‘The Straits of Hormuz are crucial for the world economy, and any deliberate attempts to threaten traffic through them are to be condemned in the strongest terms. The situation continues to develop and we will scrutinize it closely, providing assistance to the industry to safeguard world trade and, most importantly, the lives of the men and women whose daily task it is to ensure its continued flow.’
More women are joining the maritime ranks in a variety of professions within the industry. To encourage this trend, IMO supported a training course aimed at female officials from maritime and port authorities. (See illustration here kindly provided by kind courtesy of IMO © along with valuable background material in a media briefing).
A total of 25 women from 17 developing countries took part in the two-week Women in Port Management course, hosted in Le Havre, France from 24 June to 5 July.
This course covered lectures on port management, port security, the marine environment, facilitation of maritime traffic, marketing, port logistics and other topics. Participants learnt about the necessary skills required to improve the management and operational efficiency of their ports.
Visits were organized to the Port of Le Havre and the Port of Rouen, giving participants the chance to experience the day-to-day operations of a port, with a view to applying this knowledge back in their respective countries.
The port management course was delivered through IMO’s Women in Maritime programme, supported by the Ministry of Transport of the People’s Republic of China and in partnership with the Port Institute for Education and Research (IPER) and the Le Havre Port Authority. It comes as part of IMO’s ongoing and increasing efforts to support the UN Sustainable Development Goal No 5* to achieve gender equality and empower all women and girls.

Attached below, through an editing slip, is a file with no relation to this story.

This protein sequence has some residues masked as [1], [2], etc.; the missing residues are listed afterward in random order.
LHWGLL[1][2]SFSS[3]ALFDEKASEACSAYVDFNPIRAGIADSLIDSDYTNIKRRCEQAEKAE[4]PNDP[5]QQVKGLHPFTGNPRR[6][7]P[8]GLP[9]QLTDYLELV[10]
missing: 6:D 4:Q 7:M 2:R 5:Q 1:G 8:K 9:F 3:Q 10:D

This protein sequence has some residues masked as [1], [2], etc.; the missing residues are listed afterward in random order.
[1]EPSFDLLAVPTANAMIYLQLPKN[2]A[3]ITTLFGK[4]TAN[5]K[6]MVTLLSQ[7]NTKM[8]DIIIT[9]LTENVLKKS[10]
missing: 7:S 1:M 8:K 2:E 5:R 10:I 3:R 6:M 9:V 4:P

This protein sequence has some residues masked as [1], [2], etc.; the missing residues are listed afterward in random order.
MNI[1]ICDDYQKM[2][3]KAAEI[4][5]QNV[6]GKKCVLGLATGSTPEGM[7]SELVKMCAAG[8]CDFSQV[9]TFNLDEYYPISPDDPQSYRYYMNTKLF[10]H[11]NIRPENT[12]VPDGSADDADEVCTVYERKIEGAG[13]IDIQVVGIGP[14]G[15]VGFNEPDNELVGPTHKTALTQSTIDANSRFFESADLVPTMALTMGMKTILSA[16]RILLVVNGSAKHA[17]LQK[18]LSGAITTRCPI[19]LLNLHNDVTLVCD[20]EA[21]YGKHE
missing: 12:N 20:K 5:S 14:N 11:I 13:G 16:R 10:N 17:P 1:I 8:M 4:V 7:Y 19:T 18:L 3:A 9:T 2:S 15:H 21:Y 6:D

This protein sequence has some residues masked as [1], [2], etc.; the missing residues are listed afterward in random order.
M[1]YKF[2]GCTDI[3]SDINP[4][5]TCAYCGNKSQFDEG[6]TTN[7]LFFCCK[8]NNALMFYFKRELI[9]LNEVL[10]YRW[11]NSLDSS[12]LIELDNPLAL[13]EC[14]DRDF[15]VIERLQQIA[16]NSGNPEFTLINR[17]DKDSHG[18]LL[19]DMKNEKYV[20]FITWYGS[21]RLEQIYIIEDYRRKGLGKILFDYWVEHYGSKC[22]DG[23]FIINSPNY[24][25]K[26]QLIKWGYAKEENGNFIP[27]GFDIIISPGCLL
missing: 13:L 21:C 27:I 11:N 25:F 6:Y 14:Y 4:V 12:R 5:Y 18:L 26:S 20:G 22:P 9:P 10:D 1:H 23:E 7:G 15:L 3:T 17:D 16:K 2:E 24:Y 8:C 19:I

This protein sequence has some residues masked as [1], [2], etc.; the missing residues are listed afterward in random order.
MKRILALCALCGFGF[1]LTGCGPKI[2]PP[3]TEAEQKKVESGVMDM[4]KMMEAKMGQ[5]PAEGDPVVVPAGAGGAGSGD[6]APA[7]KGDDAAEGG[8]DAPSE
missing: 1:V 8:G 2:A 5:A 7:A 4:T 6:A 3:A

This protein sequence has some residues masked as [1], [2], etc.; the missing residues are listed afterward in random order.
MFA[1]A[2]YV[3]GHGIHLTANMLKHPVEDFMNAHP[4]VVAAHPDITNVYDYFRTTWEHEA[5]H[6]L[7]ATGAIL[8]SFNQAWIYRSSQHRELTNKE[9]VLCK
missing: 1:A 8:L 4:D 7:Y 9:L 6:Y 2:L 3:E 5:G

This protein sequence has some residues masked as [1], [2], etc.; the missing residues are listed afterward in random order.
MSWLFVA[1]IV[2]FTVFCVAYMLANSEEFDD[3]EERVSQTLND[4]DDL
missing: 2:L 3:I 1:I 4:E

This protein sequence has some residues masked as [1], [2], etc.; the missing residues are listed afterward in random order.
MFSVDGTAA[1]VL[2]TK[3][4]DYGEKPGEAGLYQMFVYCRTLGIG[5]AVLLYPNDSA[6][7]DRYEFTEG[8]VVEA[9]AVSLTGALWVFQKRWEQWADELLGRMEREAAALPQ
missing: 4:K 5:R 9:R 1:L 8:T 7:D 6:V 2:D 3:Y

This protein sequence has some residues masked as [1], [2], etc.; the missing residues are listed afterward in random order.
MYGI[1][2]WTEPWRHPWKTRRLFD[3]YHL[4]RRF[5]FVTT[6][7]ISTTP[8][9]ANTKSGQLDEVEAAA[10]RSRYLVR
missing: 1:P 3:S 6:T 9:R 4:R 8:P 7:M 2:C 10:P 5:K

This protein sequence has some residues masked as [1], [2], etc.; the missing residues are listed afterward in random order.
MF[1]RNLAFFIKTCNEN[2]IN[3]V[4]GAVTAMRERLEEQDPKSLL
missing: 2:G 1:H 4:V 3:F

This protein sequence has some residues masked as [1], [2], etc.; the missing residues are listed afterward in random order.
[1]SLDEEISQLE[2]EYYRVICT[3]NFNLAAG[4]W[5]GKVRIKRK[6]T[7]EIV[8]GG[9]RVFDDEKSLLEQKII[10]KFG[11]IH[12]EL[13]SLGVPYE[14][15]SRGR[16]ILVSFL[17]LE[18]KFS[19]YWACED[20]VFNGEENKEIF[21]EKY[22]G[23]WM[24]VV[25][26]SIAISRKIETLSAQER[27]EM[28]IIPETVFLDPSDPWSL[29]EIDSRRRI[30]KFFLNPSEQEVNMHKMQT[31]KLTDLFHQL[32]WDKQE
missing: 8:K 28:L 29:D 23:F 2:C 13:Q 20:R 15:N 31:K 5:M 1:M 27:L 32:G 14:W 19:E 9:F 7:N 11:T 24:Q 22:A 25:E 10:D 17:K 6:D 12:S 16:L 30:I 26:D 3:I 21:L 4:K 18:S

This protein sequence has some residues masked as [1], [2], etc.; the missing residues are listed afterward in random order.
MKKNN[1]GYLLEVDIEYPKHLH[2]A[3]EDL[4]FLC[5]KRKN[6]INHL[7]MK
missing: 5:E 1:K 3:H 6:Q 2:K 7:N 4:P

The Council of the IMO (see illustration here kindly provided by IMO © ) condemned recent attacks on commercial shipping in the Strait of Hormuz and Sea of Oman at its meeting in London held from 15-19 July.
After debate, the IMO Council decided to condemn the attacks and expressed its concern over the grave danger to life and the serious risks to navigational safety and the environment to which such incidents may give rise. The Council also emphasised the need for flag States and ship owners and operators to review the maritime security plans for their ships and implement necessary measures to address the heighted security risk to ships operating in the Strait of Hormuz and Sea of Oman.
Addressing the IMO Council, Secretary-General Kitack Lim also emphasised his personal condemnation of the attacks, asserting that: ‘…threats to ships and their crews, peaceably going about their business in any part of the world, are intolerable.’
On 12 May 2019, Saudi Arabian-flagged vessels Amjad and Al Marzoqah, the Norwegian-flagged vessel Andrea Victory and the Emirati-flagged vessel A. Michel, were attacked off the coast near Fujairah and suffered sabotage damage, and on 13 June 2019, the Marshall Islands flag Front Altair and Panama flag Kokuka Courageous were attacked, suffering hull damage and fire, while located in the Sea of Oman near the Strait of Hormuz.